Mother of girl (11) who took own life has set up suicide support group

Not obligatory for GPs to be trained in identifying red flags associated with suicidal risk, parents say

Millymumstock

Milly Tuomey's grief-stricken mother has set up a suicide support group to prevent future loss of life in the wake of her daughter’s death. File photograph: Getty Images

 

The mother of Milly Tuomey, an 11-year-old girl who took her own life weeks after posting a message on Instagram that she was unhappy with her appearance and wanted to die, set up a suicide support group to help others and prevent future loss of life in the wake of her daughter’s death.

Fiona Tuomey founded the Healing Untold Grief Group (HUGG) with a number of specific goals. “The aim was to bring people together who have lost others to suicide, to provide peer support so people don’t feel so alone,” Ms Tuomey said, speaking at the inquest into her daughter’s death on Thursday.

“It is also a point of information and a suicide authority to ring-fence services and prevent gaps, to prevent others going through what we have gone through.”

The Tuomey family described as a “bolt out of the blue” their daughter’s post to Instagram that she had chosen the day she would die.

“Milly was extremely vivacious, loud, chatty and fun. She had a super relationship with her sister. When she entered a room you knew about it, she was that kind of girl,” Ms Tuomey said.

The family, from Templeogue, Dublin had recently moved back to Ireland from Switzerland and Milly had settled in well.

“She was very happy at school and loved it, She had new best friends, there was no bullying, she was not left out,” the child’s mother said.

The family did everything in their power to help Milly after they became aware of her Instagram post on November 3rd, 2015.

“We spoke with her and with her school and we took her to her GP who we are told are the gatekeepers of treatment in Irish society.

Red flags

“If you, as we did, believe that the Irish College of General Practitioners require that the 2,500 GPs in Ireland should be skilled in the practice of how to make a clinical assessment of suicidal risk then you will be shocked to know the answer is no. It is currently not obligatory for Irish GPs to be specifically trained in identifying the recognised red flags associated with suicidal risk,” the family said in a statement after the inquest on Thursday.

The Tuomey family had lived in Switzerland for five years and Milly was a fluent speaker of German and Swiss German. She loved figure skating and had entered competitions. She loved to play the piano.

When Milly left her parents, sister and grandfather watching a film in the living room to go upstairs on January 1st 2016, she said she was “bored” and was going to play the piano. Earlier, her parents had spoken to her about her refusal to eat lunch and the importance of her health.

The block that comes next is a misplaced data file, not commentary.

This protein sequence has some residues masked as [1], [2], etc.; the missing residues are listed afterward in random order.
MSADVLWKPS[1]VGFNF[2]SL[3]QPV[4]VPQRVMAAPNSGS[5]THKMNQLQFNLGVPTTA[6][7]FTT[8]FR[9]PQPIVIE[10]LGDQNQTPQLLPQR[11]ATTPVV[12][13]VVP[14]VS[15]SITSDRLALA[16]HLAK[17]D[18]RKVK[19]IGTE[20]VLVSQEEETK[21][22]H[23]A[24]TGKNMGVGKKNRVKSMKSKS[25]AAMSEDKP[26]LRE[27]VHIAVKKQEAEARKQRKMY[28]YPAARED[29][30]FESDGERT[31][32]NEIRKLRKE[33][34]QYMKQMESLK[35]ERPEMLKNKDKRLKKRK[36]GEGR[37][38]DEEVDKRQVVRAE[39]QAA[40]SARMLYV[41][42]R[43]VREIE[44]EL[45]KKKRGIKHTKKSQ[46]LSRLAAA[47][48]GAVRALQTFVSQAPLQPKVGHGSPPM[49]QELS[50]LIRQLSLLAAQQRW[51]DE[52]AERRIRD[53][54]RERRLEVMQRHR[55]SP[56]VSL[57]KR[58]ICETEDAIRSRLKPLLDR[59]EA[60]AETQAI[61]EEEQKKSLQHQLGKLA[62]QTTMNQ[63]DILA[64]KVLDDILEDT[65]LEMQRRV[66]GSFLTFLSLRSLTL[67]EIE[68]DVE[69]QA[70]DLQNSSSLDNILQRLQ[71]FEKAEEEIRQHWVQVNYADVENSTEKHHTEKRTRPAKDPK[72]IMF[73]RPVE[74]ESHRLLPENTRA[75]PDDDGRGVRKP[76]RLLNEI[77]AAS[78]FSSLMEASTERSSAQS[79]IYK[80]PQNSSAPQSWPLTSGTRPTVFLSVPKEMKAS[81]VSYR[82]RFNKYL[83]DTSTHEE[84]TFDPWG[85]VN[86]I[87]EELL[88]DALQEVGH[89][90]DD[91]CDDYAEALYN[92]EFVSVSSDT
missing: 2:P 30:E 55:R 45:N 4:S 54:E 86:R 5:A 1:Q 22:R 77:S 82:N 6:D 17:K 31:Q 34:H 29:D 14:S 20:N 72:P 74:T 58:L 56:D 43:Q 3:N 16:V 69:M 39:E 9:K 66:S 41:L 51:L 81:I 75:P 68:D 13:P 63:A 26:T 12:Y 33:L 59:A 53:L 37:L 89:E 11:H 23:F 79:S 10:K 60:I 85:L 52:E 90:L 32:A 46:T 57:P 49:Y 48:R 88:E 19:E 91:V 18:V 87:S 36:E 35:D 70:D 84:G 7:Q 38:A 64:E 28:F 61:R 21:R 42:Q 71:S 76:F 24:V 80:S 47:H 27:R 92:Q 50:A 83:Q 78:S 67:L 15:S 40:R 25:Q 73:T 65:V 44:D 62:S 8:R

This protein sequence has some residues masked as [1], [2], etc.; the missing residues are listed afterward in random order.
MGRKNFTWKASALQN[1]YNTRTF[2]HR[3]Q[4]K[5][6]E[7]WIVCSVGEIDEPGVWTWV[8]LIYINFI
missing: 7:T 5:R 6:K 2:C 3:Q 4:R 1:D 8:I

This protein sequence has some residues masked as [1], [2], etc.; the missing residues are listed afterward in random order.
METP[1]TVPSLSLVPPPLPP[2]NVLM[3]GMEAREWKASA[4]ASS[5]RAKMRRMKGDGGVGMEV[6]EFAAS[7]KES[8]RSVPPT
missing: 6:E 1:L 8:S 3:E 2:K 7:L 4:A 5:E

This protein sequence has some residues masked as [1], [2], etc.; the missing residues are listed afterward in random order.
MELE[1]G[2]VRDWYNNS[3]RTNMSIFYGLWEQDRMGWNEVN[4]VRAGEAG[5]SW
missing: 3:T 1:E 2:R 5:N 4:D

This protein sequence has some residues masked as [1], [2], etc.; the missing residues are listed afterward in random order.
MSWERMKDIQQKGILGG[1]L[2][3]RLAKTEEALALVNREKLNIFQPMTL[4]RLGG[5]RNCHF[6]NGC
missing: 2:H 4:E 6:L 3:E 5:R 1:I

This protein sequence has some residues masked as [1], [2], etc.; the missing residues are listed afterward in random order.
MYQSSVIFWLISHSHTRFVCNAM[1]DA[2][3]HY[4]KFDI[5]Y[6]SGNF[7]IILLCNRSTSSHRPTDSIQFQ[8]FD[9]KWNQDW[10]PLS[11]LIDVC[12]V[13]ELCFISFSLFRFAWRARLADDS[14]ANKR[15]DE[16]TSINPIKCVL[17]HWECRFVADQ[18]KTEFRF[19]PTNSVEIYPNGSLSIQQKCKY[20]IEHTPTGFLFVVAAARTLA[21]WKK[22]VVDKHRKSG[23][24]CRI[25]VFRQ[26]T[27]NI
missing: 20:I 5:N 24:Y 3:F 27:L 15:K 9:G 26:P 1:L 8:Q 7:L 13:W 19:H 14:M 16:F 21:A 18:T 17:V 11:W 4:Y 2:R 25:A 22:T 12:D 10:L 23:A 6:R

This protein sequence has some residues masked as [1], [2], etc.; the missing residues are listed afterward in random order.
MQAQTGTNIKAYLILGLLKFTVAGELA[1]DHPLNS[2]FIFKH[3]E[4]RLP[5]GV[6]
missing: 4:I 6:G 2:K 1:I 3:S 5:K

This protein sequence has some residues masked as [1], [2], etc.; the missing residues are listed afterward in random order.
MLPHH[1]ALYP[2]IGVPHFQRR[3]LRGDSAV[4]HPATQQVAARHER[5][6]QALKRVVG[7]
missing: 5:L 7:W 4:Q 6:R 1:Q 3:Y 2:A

Milly had previously spoken of her unhappiness with her appearance. On the night of January 1st, she was on Instagram and her parents told her she was not to leave the living room with her iPad. She had been “annoyed by this”. She was found moments later in a critical condition upstairs and rushed to hospital where she died on January 4th.

The inquest into her death heard the family GP recommended she see a clinical psychologist at An Cuan, a private counselling and psychotherapy clinic. The Tuomeys made an appointment but the psychologist was no longer taking patients. Milly was assigned to an art therapist, who was not qualified to make clinical assessments.

After Milly’s first visit, the therapist advised Ms Tuomey to make an appointment with the HSE’s Child and Adolescent Mental Health Services. An appointment was made for January 30th, 2016, but this was brought forward after Ms Twomey found a “suicide diary” along with medication indicating an attempt at self harm under her daughter’s bed.

The family were advised to go to their local hospital emergency department if any concerns arose over Christmas or out of hours.

After the inquest the family said it was “simply not acceptable” that there were no clinical protocols for when a child has a mental health crisis in the 21st century.

Suicide in this age group is rare but becoming more frequent, according to Prof Ella Arensman, Director of Research at the National Suicide Research Foundation. She warned that younger children are now choosing “more highly lethal” methods of self harm than previously. It is not known yet if this is connected to exposure to social media, Dr Arensman said.

“We see more young people where the time window of self harm moving onto highly lethal methods (or adult type methods) seems to be much shorter. We are concerned about exposures that are difficult for us to control,” Dr Arensman said.

If you are affected by any of these issues, contact the Samaritans (116 123 or jo@samaritans.org) or the eating disorder association Bodywhys (1890 200 444 or alex@bodywhys.ie)

Link: Healing Untold Grief support group: https://www.facebook.com/events/1185237671592936